April 2017 Digital Edition

Click Here

March 2017 Digital Edition

Click Here

Feb. 2017 Digital Edition

Click Here

January 2017 Digital Edition

Click Here

Nov/Dec 2016 Digital Edition

Click Here

Oct 2016 Digital Edition

Click Here

Technology Sectors

Market Sectors

Wanted: Cognitive security systems that are predictive and forward looking

James Ionson
of JDC Inc.

Today’s “intelligent” security systems only confirm security breaches that have already taken place. They do not and cannot anticipate and prevent impending breaches before they occur, in real time. This sums up the most serious problem faced by today's security infrastructure.

Today’s security systems continue to rely on a human operator’s experience and instincts to process collected surveillance data and attempt to anticipate an impending security breach. Therefore, there is a critical need for a cognitive security system that simulates how we, as humans, instinctively predict, adapt and react to security breaches.

Cognitive security systems are based on sophisticated mathematical techniques that simulate the instinctive and emotional properties of a human brain, and are designed to anticipate impending security breaches in environments that are not well defined and are constantly changing. This forward-looking, predictive capability represents a fundamentally disruptive advance in security technology, which will dramatically reduce costs and collateral damage, and -- most important -- save lives.

Security systems claiming to be intelligent are really “knowledge-based” and very limited in their abilities. They are only marginally effective, in very rare cases where security environments and the aggressors’ threat profiles are identical to those upon which the systems’ knowledge is based.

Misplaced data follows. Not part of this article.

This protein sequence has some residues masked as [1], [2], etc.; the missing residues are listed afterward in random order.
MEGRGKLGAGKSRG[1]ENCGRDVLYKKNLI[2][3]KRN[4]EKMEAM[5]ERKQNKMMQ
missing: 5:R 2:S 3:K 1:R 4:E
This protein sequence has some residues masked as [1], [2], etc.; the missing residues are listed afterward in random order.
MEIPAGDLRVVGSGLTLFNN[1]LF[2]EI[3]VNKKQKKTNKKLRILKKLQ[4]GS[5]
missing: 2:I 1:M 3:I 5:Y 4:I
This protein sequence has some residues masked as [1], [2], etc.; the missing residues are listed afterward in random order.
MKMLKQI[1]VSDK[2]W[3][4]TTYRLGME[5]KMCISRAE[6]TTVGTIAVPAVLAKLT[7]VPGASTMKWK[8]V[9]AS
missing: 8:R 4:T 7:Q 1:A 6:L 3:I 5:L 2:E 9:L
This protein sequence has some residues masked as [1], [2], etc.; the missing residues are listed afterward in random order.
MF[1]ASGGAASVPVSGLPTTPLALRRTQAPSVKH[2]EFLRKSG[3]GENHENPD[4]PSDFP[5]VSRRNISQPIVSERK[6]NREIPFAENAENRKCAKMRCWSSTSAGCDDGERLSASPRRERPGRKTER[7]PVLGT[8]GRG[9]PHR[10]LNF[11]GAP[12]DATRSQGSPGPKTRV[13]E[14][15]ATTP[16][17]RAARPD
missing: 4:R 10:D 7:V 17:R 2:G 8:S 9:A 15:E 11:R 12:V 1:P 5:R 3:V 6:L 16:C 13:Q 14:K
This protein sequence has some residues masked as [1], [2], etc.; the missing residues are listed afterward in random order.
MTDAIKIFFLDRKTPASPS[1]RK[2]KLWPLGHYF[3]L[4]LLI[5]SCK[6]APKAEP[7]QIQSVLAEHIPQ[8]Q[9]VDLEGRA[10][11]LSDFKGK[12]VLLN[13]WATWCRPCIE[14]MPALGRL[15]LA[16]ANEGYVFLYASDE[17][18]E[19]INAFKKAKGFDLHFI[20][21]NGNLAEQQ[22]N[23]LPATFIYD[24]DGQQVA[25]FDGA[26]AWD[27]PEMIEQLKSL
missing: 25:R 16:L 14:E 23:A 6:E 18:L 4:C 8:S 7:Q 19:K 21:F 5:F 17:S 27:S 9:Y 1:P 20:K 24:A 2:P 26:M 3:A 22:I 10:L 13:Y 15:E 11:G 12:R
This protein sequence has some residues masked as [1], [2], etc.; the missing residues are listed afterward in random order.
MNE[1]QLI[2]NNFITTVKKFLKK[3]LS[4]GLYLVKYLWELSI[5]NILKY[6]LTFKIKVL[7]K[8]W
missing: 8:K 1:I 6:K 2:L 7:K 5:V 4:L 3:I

Typical security environments are highly dynamic and constantly changing, especially in venues that are crowded with people, vehicles and objects moving about and continuously being re-positioned. Even in relatively uncluttered environments, multiple intruders entering the environment can cause it to become dynamic, through techniques such as diversions and decoys, to name just two. And these techniques can easily confuse a non-intuitive, knowledge-based security system. If conditions exist that were not part of a knowledge-based system’s training data set, the system’s results would be questionable.  

The fallback position continues to rely on a human operator’s experience and instincts to process collected surveillance data and attempt to anticipate an impending security breach. Therefore, there is a critical need for a cognitive security system that simulates how we, as humans, instinctively predict, adapt and react to security breaches.

No pre-programmed rules

Cognitive security systems are not based upon preprogrammed “rules.” Instead, they are based on sophisticated mathematical techniques that simulate the instinctive properties of a human brain. The security environment within which such systems operate is subject to baseline adversary goals and threat profiles directed against adversary targets that often become more sophisticated as adversaries learn to take advantage of weaknesses within the security environment.  

 

Recent Videos

“Varian’s Imaging Components business has a 50 plus year history of dedication to the imaging industry.”—Sunny Sanyal, Senior Vice President and...
IntraLogic's official release of the "One Button" Lockdown system on CBS 2 News.
HID Global is opening the door to a new era of security and convenience.  Powered by Seos technology, the HID Mobile Access solution delivers a...
Mobile device forensics can make a difference in many investigations, but you need training that teaches you how to get the most out of your mobile...